It’s 5pm in the afternoon and after a day of talking about BrewDog’s new sour beer facility Overworks, brewery co-founder James Watt is still bubbling with excitement. ‘We don’t want our sour beers to be scary,’ he says, as he sips from a glass of Punnet, a 5% sour featuring raspberries and blueberries, which has spent time in cognac and red-wine barrels, ‘so we are going to be offering a whole range from the challenging to the accessible.’
Even though sour beer seems to be challenging IPA for the craft beer crown, the reality is that it’s still a small proportion of British brewing’s output. It’s a niche product, a look-what-we-can-do brew and sometimes a miss more than a hit – (for me a celery-flavoured sour was a real low).
This is why the newly opened Overworks, in whose mezzanine bar BrewDog’s founders James Watt and Martin Dickie hosted a media launch, overlooking a panoply of barrels, could be such an important step in the sour beer revolution.
This could be the push that sour beer needs – as influential as Punk IPA was on the hop-centric breweries that emerged in its wake.
Based in Ellon, this is a standalone part of BrewDog, built on a patch of land across the way from the main brewery – after all, you don’t want wild yeasts and various bacterium infecting Punk. It cost £4.5m, although, according to Watt, ‘it started off at £2m, but we kept adding more and more equipment’.
Quality not quantity
It’s also very much a small-scale operation, Watt says. ‘This side of the brewery is about getting out to drinkers some of the most amazing things we can make and if that means it’s 3-5000h/l (hectolitres) a year we don’t care,’ he told Imbibe. ‘They will be a premium bottled product, which we want to go beyond our bars and into restaurants. They won’t be in supermarkets.’
To put that volume in a wider context, the main brewery annually produces 450,000h/l and has a total capacity of 8/900,000h/l.
If you want another sign of the duo’s serious intent, then how about this: BrewDog hired Richard Kilcullen, formerly of US sour beer supremos Wicked Weed, as brewmaster.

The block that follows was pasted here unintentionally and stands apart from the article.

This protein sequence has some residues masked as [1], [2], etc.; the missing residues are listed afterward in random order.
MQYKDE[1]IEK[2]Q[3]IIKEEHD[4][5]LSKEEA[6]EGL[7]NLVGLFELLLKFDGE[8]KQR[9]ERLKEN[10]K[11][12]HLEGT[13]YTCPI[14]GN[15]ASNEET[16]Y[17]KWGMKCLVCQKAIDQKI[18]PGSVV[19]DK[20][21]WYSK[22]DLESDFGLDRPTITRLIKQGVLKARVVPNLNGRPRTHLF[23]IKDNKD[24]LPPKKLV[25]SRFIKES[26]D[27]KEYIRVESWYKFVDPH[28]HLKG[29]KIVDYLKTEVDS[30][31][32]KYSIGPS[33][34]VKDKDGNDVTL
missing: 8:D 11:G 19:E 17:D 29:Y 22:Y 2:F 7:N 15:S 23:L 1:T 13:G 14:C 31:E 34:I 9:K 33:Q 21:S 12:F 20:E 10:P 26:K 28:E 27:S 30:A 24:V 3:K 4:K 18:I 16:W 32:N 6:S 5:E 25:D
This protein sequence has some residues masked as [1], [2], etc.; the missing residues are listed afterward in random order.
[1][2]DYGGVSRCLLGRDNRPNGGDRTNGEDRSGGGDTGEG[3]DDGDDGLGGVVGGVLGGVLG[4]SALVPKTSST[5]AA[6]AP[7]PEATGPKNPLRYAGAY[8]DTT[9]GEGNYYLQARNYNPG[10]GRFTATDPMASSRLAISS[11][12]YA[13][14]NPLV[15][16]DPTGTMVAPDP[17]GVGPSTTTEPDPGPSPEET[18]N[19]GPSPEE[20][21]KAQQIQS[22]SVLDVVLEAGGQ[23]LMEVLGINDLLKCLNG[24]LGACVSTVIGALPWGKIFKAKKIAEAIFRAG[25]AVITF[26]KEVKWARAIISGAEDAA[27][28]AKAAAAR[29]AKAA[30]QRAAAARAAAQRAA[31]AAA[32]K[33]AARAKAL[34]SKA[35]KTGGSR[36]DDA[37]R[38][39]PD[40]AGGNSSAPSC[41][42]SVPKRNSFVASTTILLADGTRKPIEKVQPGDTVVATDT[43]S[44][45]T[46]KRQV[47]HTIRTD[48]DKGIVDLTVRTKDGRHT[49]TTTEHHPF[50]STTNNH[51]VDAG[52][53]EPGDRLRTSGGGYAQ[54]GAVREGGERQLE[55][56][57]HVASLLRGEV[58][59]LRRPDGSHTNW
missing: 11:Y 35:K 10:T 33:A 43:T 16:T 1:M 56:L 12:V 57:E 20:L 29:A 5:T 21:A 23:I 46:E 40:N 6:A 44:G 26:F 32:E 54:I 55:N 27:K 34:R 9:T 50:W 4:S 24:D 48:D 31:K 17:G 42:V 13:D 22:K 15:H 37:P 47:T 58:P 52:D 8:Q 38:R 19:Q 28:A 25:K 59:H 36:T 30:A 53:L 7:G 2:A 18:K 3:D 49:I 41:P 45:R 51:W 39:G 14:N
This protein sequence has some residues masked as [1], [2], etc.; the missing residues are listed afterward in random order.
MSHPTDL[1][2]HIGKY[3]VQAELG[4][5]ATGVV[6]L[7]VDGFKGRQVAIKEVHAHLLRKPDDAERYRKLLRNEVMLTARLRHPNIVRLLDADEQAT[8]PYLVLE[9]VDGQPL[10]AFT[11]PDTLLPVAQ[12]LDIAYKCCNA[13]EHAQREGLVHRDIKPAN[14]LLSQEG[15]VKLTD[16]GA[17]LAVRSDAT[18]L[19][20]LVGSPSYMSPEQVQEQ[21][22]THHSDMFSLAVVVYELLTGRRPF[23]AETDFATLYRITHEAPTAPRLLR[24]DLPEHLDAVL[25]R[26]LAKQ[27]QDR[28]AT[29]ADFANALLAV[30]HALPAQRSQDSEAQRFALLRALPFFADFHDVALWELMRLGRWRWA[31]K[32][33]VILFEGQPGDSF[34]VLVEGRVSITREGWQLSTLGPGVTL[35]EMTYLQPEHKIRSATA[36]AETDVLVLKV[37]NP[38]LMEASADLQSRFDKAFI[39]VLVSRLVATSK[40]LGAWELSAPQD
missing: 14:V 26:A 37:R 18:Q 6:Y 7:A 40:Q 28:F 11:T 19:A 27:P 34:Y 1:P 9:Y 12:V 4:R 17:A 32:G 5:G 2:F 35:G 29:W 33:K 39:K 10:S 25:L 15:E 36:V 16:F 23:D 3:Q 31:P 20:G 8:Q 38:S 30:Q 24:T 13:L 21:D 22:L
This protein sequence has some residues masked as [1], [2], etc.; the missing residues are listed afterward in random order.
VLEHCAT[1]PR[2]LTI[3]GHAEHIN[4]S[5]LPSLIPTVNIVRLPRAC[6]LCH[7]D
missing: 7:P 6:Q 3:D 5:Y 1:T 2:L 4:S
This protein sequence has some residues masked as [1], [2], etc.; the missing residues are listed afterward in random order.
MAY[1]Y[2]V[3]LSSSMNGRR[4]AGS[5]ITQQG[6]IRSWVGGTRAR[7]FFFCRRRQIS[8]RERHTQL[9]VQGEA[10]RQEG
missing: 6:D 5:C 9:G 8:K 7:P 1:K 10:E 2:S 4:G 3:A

Guiding us through a tasting of Overworks’ first commercially available beers, he came across as a passionate advocate of making beers that include various fruits (and carrot in one experimental beer tasted) and have spent time in a selection of barrels, while being inoculated with brettanomyces and/or lactobacillus and pediococcus.
Even though professing admiration for kettle-soured beers such as Gose and Berliner Weiss, he prefers his sour beers to have spent time in wood.
‘I think what we have seen in the US with sour beers is a sort of evolution in terms of what the concept is.,’ Watt says, ‘At first they were really lactic and acidic and aggressive, like our IPAs, but as things have changed, now we are getting balance.
‘Pyraster, for instance, is a pear sour. There is plenty of brett funk on the nose and it is not overly aggressive. We wanted a really sessional beer, dry and drinkable. This is the kind of sour I like to make.’
The three sour beers tasted had a refreshing tartness and eloquence, as well as a generosity in their spirit of fruitiness. Pyraster had a funky barnyard-like note to the nose and was elegant and juicy. The amphora-aged Mariangela, a tart saison with blush orange and strawberries, was mineral-like in its mouth feel and blessed with a dry finish. Punnet was light and delicately refreshing, a summer’s day beer to be drunk on a punt, perhaps.
Like it or loathe it, it’s always hard to ignore BrewDog. When you think you’ve understood it (lots of hops, good staff training in their bars, off-colour marketing), it does a George North-like side-step and comes up with Overworks.
Besides, Dickie and Watt could be bursting with pomposity, yet in person both demonstrate a mixture of passion, persuasion, self-effacing humour and business and brewing acumen. Unlike the beers they are not sour.
‘I just feel that we are just starting to get going,’ says Watt. ‘I think that all we have done in the first 11 years of our history is put ourselves in a position where we can go on and do something good, work with amazing people who love beer. It’s not so much the outcome, it’s the journey. We are as excited about this as we were in 2007 when we started.’
Read Ben McFarland’s article exploring sour beers here